I have two questions regarding the terms listed under Content Keywords in Google Webmaster Tools:

We've recently lost a lot of ranking in Google search after we changed our e-commerce platform and added translations to foreign languages. We run a US site, but most of our content is translated into Spanish and French for customers' convenience.

Recently, we realized that the top 3 "significant" keywords are all in Spanish. 99% of our customers use English as their first language, and our Google search results ranking has dropped significantly for terms listed at much lower significance in Google Webmaster Tools (e.g. listed at number 8, 13, etc...).

So my questions are:

  1. If the quality of our English content didn't change but we added foreign languages to it, would the "foreign" content take away from our ranking for English terms? The top Spanish terms don't even display our site when searched on in Google. I know this isn't an exact science, but I'd like to hear some feedback based on experience. I read in this article that there is no relevancy between this list and actual search engine ranking (however, the author is suspicious).

  2. At rank number 4, we have a keyword "____", which is literally just an underscore. What does this mean?

3 Answers 3


The reputable source quoted in the article you referenced is actually a member of this site: John Mueller :-) His Google Webmasters Central Blog on Working with Multi-regional Websites may also be helpful to you by the way.

Ranking is "determined based on hundreds of factors", and as John Mueller put it, keyword count is not representative of your site's relevance:

...it is purely a count of words from crawling (so if you see some words there which are common on your pages but which you find irrelevant, I wouldn't worry about it).

Adding foreign language versions of your site shouldn't impact the ranking of your English version, as each page is weighed on its own merits based on numerous factors. It maybe helpful however to organize the content according to the guidelines presented in John's blog and in the following so it can be indexed properly: Google Webmaster Tools - Multi-regional and multilingual sites

Without knowing the specific changes you made regarding this and the e-commerce platform you added, it's impossible to speculate why your rankings changed, or even if these correlate to the changes you made, changes in Google's algorithm, or changes in your competition...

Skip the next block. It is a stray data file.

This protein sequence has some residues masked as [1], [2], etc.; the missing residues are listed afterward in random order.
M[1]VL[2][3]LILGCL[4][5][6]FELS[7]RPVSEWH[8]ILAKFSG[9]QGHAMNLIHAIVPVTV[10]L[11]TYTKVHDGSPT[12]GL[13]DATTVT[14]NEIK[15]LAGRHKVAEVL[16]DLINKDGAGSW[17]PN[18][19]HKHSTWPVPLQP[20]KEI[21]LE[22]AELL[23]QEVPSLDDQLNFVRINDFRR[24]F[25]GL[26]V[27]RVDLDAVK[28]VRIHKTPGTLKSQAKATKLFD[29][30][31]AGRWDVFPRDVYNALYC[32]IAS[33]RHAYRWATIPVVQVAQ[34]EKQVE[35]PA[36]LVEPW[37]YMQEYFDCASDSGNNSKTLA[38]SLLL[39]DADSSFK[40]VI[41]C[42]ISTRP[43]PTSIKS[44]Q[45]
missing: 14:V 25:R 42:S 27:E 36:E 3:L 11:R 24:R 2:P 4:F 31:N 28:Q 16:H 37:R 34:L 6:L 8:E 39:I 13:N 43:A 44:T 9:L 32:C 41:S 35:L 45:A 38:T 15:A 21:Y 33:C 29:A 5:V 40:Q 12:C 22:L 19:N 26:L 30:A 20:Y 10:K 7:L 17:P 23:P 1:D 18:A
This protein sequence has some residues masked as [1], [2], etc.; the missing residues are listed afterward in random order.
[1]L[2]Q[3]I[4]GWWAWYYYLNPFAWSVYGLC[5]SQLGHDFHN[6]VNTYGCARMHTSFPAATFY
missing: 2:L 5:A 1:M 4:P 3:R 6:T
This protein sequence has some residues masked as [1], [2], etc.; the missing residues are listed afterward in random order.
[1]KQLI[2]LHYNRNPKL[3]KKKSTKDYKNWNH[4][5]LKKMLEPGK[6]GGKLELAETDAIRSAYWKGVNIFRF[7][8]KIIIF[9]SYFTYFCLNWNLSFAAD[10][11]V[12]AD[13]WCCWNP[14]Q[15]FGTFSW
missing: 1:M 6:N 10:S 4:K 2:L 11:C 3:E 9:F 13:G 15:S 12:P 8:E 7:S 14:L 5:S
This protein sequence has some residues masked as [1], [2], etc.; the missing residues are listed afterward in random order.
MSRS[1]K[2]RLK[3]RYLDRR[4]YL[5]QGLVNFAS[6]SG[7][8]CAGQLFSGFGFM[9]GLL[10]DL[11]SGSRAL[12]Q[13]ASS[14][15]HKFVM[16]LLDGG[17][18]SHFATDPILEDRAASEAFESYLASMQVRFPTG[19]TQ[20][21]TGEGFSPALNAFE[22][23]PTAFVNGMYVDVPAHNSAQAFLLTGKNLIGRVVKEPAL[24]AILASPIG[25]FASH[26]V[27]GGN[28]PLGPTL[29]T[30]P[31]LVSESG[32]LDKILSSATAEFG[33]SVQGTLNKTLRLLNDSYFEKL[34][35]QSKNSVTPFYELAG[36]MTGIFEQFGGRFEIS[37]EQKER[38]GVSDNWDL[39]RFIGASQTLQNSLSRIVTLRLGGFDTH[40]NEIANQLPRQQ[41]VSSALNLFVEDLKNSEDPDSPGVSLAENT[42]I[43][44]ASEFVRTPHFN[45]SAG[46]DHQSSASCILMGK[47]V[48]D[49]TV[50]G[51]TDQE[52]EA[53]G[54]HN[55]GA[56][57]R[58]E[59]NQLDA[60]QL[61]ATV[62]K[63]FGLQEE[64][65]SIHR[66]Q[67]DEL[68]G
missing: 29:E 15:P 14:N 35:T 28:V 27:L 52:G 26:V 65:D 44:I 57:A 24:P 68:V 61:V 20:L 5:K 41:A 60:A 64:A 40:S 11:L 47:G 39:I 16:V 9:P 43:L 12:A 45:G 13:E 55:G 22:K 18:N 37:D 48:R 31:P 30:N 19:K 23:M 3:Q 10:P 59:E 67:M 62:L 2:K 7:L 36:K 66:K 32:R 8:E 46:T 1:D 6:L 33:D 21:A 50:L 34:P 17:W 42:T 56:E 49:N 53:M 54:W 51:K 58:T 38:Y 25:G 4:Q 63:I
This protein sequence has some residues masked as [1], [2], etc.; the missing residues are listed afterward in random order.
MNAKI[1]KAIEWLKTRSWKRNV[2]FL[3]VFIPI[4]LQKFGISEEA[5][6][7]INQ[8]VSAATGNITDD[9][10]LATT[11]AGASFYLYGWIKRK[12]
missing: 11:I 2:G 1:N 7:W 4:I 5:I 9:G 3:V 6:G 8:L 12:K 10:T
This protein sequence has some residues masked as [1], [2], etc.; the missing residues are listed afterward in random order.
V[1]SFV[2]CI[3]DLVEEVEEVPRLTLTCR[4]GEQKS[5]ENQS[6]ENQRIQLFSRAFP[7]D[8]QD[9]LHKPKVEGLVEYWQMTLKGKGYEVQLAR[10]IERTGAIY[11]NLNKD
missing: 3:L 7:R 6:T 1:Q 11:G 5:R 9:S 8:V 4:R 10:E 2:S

As for blank keywords, this can occur if the search term was not available because it was done under an encrypted search, such as when logged into an account on the search engine's website. See the bottom of this, and here for more: Google Official Blog - Making search more secure.

  • You're welcome, hope it helped :-)
    – dan
    Jul 23, 2013 at 23:43

From what I've read, and in my limited experience, mixing languages on you website can hurt your ranking if there is not a clear delineation in the domain or url.

  • /en/ or example.com for English
  • /es/ or example.es for Spanish
  • /fr/ or example.fr for French
  • Yeah, we're currently doing this.
    – laketuna
    Jul 18, 2013 at 23:49

In relation to trying to rank similar content in multiple launguages, you shouldn't get penalised for adding translations so long as they are translations are done by a native speakers and not translated using a tool. By having different translations of pages you are improving the users experience and therefore you shouldn't get penalised.

It is important, however, that you indicate to Google that they are alternative versions of the page by using the rel="alternate" hreflang="x" which is used to specify similar content in different launguages.

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